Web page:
By "bryophitic", I mean "non-vascular land plants", being the liverworts and the mosses. (Hornworts are comparative latecomers, so we won't be talking about them.) Without vascular tissues, these plants can't grow big or far from water or any kind of damp soil.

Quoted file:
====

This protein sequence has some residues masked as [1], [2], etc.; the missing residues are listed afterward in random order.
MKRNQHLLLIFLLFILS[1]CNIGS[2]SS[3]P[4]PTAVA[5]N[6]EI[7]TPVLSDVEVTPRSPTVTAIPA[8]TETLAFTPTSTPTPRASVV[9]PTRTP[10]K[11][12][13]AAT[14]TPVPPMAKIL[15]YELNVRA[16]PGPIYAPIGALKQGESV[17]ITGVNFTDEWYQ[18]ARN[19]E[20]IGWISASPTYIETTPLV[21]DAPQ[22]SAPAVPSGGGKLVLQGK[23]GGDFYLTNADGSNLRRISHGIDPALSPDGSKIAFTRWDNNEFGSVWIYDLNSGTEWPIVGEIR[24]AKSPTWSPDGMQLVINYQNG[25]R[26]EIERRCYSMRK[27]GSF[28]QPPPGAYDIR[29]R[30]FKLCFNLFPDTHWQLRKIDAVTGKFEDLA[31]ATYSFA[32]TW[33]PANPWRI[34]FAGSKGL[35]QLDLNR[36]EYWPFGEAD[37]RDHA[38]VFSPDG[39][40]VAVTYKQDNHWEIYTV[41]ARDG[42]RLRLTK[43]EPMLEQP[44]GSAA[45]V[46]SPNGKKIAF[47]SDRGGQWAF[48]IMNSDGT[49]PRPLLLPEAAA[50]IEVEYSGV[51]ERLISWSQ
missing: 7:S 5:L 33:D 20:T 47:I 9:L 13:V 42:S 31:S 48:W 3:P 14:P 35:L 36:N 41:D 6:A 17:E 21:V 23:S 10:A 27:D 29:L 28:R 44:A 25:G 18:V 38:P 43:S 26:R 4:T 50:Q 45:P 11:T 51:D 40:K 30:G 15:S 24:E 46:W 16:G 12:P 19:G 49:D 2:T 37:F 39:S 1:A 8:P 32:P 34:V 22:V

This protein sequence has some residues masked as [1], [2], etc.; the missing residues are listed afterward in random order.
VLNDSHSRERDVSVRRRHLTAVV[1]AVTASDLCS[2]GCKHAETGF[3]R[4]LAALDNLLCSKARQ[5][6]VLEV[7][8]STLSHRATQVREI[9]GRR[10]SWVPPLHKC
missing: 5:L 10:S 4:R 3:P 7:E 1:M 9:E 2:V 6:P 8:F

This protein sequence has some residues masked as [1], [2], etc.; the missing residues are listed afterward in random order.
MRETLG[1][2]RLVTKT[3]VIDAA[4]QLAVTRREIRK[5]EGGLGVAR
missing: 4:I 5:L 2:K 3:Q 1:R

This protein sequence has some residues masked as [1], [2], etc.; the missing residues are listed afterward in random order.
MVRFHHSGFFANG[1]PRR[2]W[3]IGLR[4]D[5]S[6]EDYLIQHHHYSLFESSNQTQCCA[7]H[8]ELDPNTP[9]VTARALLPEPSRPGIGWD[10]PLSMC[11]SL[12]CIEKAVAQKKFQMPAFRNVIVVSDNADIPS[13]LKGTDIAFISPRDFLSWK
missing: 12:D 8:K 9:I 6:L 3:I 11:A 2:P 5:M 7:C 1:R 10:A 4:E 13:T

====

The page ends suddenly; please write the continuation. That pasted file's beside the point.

But that's just on land. In an alternate Earth, a long-ago mass extinction event (say, Jurassic-Cretaceous), nearly drove the mosses and liverworts into extinction. They survived primarily by seeking safety beneath the surface (in layman's terms, underwater.) Would being totally submerged in sunlit water, first fresh and then sea, allow them to grow into forests, or would their lack of specialized tissues just make meadows and prairies out of them?